Yesterday, searching through bad 1980s movies to watch I came across the Orwellian classic 1984. I sat and stared at the image of John Hurt, slightly bemused that Orwell’s vision of the future was so dark, dire and complicated. Sitting at the end of a head-scratching 2016, 1984 seems in many ways to be such an easy time. Okay, remove the equally crazy politics of the period; telling my students that bombings in downtown London were commonplace when I was growing up confuses them, or that plane hijackings happened almost as often as mass shootings do today, nevermind the environmental and infectious disease disasters of the period. In 1984, you could buy a Volkswagen Jetta GLi for $8,500. Inflation corrected, that’s just below $20,000 – so still quite a deal in the grand scheme. Sure, today’s cars offer more luxury and convenience, and isolation from the driving experience. They are, without a doubt, safer in every measurable characteristic than cars in the 1980s. And faster? Also indisputable, as a new Jetta GLi turbo will positively wipe the floor with this A1’s performance. With only 90 horsepower on tap, you’ll struggle to best speeds most modern cars can do without the driver even blinking. Relatively speaking, this Jetta GLi is slow, loud, unsafe, and not hugely comfortable. Why, then, were they so much fun to drive?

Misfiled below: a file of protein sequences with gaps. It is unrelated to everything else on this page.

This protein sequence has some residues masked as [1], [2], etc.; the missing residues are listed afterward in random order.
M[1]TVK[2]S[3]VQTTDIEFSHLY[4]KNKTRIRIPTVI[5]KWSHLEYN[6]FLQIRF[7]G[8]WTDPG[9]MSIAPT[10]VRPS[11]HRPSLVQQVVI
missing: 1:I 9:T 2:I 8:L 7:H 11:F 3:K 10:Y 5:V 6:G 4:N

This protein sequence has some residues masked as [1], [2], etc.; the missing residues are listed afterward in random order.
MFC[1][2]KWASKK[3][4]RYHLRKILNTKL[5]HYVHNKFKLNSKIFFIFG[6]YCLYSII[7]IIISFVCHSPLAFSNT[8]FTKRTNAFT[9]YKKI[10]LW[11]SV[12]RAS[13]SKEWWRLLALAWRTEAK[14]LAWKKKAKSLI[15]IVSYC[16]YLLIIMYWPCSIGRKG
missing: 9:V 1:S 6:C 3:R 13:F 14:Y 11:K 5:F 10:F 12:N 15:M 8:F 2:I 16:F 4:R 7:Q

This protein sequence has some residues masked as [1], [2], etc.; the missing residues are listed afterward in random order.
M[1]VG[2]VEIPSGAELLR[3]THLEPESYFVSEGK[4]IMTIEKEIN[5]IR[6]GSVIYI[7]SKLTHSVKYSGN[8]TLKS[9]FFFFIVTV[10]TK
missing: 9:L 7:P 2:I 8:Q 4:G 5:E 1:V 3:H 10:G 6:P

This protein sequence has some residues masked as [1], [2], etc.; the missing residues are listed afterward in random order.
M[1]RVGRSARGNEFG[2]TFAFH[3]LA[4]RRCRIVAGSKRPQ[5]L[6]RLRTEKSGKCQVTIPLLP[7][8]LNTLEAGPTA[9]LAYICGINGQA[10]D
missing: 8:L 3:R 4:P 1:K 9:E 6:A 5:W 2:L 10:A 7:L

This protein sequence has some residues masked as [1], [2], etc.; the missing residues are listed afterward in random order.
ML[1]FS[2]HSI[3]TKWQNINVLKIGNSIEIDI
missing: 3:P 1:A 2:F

CLICK FOR DETAILS: 1984 Volkswagen Jetta GLi on eBay
Model: Jetta GLi
Engine: 1.8 liter inline-4
Transmission: 5-speed manual
Mileage: 80,888 (TMU) mi
Price: $6,000 Buy It Now